Sunday, June 12, 2011

Ancient Egyptian Royal Women

From Discovery News: the tomb of Ankhesenamun, wife of King Tut may have been located.
Born as Ankhesenpaaten around 1348 BC, she was the third daughter of the Pharaoh Akhenaten and Nefertiti.  She probably changed her name into Ankhesenamun when she became the Great Royal Wife of Tutankhamun, most likely her half brother, at the age of 13.  If KV64 is indeed Ankhesenamun’s tomb, new light might be shed on the family lineage of King Tut, especially if the Queen’s mummy is found.  “I hope this will be an intact tomb for Queen Ankhesenamun,” Hawass said.
From al-Ahram Weekly: the mortuary temple of Deir Al-Bahri, known in ancient times as the "Most Holy of Holies".
Hatshepsut, as the offspring of the Great Royal Wife Ahmose, was the only lawful heir to the throne of Tuthmosis I. Custom, however, prevented her as a member of the female sex from succeeding as Pharaoh. So she took the only step open to her: she married her half-brother Tuthmosis II.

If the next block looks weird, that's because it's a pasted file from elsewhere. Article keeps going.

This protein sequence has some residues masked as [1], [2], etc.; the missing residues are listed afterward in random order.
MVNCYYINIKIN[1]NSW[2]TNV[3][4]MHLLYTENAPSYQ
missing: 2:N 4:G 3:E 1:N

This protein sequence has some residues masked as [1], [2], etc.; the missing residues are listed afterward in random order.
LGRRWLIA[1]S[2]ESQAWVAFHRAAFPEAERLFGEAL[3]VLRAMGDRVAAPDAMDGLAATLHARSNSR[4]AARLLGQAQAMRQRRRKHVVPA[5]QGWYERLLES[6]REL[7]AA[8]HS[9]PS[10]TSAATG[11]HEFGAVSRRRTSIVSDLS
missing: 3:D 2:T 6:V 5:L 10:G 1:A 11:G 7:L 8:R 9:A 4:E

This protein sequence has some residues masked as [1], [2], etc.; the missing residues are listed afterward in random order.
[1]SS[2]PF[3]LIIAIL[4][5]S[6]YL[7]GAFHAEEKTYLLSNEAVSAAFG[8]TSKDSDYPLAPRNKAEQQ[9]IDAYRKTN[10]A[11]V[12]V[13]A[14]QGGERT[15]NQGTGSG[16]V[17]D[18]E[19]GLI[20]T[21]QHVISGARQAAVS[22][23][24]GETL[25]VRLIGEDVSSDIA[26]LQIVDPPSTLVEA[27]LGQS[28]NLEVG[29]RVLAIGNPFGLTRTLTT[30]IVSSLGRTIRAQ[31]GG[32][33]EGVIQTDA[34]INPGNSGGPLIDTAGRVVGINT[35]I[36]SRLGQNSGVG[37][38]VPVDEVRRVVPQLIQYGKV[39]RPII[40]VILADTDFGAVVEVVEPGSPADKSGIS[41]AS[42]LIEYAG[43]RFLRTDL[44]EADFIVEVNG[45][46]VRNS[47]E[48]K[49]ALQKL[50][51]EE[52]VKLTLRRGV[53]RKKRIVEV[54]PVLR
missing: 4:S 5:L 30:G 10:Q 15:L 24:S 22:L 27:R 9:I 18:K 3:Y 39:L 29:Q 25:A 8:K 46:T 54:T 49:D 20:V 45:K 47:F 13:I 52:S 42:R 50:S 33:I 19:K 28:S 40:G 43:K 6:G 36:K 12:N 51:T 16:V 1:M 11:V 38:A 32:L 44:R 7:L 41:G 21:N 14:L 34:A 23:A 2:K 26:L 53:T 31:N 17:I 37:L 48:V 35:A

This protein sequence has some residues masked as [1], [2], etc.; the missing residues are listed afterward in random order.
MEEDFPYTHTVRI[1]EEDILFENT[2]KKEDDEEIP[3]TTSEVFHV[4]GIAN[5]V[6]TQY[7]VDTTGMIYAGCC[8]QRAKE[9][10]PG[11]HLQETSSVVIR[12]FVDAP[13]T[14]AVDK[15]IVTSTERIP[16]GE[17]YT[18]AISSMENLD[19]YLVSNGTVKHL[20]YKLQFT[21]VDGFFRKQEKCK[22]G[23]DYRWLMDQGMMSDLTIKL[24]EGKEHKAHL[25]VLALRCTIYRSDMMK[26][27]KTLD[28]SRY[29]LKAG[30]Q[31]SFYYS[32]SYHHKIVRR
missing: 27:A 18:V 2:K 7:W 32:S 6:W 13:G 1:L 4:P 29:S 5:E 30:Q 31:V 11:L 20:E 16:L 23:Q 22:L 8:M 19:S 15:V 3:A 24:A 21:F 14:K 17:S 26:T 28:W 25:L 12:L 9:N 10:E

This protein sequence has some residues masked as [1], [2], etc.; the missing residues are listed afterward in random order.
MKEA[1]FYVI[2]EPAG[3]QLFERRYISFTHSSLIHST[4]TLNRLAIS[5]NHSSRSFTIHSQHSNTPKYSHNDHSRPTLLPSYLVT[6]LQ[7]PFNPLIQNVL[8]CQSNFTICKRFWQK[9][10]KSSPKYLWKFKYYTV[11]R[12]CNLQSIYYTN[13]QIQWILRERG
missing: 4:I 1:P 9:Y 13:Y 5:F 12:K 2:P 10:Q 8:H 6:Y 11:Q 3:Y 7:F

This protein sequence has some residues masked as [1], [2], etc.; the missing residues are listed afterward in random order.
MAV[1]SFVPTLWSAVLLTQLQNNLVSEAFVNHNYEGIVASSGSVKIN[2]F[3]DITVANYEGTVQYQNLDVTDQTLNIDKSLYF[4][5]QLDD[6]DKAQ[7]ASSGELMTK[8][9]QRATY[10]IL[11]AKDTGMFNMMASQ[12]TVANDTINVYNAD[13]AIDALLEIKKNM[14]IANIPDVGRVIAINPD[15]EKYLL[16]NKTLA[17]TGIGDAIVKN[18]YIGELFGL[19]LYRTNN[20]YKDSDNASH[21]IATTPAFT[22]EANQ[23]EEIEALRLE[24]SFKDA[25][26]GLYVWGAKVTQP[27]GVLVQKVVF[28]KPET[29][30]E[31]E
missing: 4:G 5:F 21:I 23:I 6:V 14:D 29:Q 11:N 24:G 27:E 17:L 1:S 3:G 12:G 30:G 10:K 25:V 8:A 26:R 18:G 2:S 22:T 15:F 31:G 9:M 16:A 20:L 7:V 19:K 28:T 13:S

From Finding Dulcinea: a profile of Nefertiti, wife of King Akhenaton, queen of Egypt’s 18th dynasty and a legendary beauty.
As wife of King Akhenaten, Nefertiti was queen of Egypt’s 18th dynasty and played a prominent role in Egyptian worship of the sun god Aton or Aten. Her name means “the beautiful one has come,” and her legendary beauty is still evident in Egyptian reliefs and statuary.

Again from Discovery News: Archaeologists have unearthed the intact sarcophagus of Egypt's Queen Behenu inside her 4,000-year-old burial chamber near her pyramid in Saqqara.

French archaeologists working at Saqqara have unearthed the burial chamber of a 4,000-year-old queen, Dr. Zahi Hawass, secretary general of the Supreme Council of Antiquities (SCA), announced today. Badly destroyed, the 33-by 16-foot burial chamber belonged to Queen Behenu, wife of either King Pepi I or Pepi II of the Sixth Dynasty. It was discovered as sand was removed from Behenu's pyramid in South Saqqara, west of the pyramid of King Pepi I.

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